Accusing Nomar of steroid use

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You apparently get one day to savor your retirement before someone accuses you of taking steroids. Yahoo!’s Steve Henson, everyone:

Eight years with the Red Sox made Garciaparra a master at deflecting
tough questions in a genial manner. Performance-enhancing drugs weren’t
a topic he’d discuss, and if steroids had helped him bulk up in Boston
and break down periodically thereafter, he’d take that secret to the
Manhattan Beach, Calif., home he shares with wife Mia Hamm and their
young twin daughters.

Garciaparra’s name didn’t come up in the Mitchell Report. He never
testified before Congress. He wasn’t implicated in BALCO. Yet numerous
people in baseball, from executives to reporters to other players, talk
about his career as if performance-enhancing drug use was a given . . . It is the hulking figure on the SI cover, though, that everyone remembers. And in hindsight, with what we know about the era and Mark McGwire and Barry Bonds(notes) and A-Rod and Manny Ramirez(notes) … well, make sure to take a look at that cover.

Henson goes on to say “He is retiring for one reason – an ailing body. Only he knows all the reasons it got that way.”

For the second time today I have to say that I don’t know if a player ever took PEDs, but I know the writer making the accusation doesn’t know either, yet does it anyway. And though I’m certain the answer will be “never,” I ask again: when will anyone in the mainstream media call out guys like Steve Henson (or Rick Telander or Jon Heyman) for hurling such accusations the way they called out blogger Jerrod Morris for doing something far, far less irresponsible?

And no, “because we think Nomar did it and Ibanez didn’t” is not an acceptable answer. At least not for people who like to lecture others about “journalistic integrity” all the time.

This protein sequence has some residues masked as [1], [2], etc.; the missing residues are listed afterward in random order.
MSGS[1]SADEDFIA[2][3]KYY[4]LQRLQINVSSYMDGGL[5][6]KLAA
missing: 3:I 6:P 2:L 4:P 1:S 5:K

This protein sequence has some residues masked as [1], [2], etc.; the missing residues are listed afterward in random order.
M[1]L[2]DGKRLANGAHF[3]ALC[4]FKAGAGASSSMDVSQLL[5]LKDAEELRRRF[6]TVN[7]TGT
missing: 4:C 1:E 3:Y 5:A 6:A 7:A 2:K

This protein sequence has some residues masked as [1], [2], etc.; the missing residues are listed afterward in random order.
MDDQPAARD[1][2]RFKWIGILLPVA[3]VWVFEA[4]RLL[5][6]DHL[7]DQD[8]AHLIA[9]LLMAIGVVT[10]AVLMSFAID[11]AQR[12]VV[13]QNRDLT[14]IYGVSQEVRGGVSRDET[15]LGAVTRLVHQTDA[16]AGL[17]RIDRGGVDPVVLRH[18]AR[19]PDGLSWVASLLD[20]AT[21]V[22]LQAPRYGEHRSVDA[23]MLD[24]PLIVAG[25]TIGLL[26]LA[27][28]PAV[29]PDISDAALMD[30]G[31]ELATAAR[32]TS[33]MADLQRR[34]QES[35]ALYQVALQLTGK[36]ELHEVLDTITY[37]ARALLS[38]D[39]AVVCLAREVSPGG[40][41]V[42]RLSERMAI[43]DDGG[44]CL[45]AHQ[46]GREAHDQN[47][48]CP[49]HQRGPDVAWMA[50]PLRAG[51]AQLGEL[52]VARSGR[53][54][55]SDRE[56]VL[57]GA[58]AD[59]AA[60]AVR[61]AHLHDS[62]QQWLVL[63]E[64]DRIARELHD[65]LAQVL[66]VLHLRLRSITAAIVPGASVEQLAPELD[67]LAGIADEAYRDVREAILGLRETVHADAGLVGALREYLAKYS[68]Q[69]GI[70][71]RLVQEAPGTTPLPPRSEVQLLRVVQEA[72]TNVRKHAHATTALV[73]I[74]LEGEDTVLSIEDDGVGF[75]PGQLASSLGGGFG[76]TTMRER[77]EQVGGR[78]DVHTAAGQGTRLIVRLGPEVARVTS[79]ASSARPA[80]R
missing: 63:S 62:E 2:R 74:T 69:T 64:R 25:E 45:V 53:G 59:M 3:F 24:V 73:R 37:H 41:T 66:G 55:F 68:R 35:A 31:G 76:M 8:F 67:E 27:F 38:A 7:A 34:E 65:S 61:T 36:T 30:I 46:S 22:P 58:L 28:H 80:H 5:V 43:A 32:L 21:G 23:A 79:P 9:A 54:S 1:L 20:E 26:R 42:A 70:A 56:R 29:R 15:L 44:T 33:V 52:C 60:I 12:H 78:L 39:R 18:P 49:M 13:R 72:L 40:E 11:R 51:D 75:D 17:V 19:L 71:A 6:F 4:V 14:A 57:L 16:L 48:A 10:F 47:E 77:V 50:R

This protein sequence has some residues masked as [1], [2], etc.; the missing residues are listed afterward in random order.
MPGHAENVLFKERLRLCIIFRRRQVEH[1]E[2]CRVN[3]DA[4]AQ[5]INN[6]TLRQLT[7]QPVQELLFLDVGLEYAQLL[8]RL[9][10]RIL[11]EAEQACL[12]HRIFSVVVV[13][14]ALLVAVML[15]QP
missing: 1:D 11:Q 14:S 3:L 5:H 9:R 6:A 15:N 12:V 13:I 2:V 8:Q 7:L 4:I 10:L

Alex Dickerson to miss 2017 season after undergoing back surgery

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Padres’ outfielder Alex Dickerson won’t see PETCO Park anytime soon — at least, not as its starting left fielder. The 27-year-old was diagnosed with a bulging disc in his lower back prior to the start of the 2017 season, and hasn’t made any kind of substantial progress in the months since. According to Dennis Lin of the San Diego Union-Tribune, he suffered a setback in his recovery process last week and is set to undergo a season-ending discectomy next Wednesday.

Over 285 plate appearances, Dickerson batted .257/.333/.455 with 10 home runs and a .788 OPS for the Padres in 2016. He missed several days with a right hip contusion last July, but hasn’t experienced any substantial health problems since undergoing surgery in 2014 to repair a torn ligament in his left ankle.

The expected recovery period for lower back surgery is 3-4 months, according to Lin, which puts Dickerson’s estimated return just a few days before the end of the regular season. The Padres aren’t scraping the bottom of the NL West, but their 29-44 record doesn’t bode well for a postseason run this year. Assuming Dickerson rehabs his back in a timely manner, he should be in fine form to enter the competition for left field next spring.

Video: Hanley Ramirez’s No. 250 career home run barely left the field

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Hanley Ramirez played a pivotal role during the Red Sox’ 9-4 win over the Angels on Friday night, crushing a two-run homer off of Alex Meyer to bring the Sox up to a four-run lead in the fourth inning.

Well, crushed might be the wrong word. The ball cleared the right field fence with a mere 350 feet, landing just beyond Pesky’s Pole to bring Ramirez’s career home run total to an even 250.

According to the ESPN Home Run Tracker, Ramirez’s milestone blast wasn’t the shortest home run of the year — not by a long shot. That distinction currently belongs to Rays’ outfielder Corey Dickerson, who skimmed the left field fence at Rogers Centre with a 326-foot homer back in April.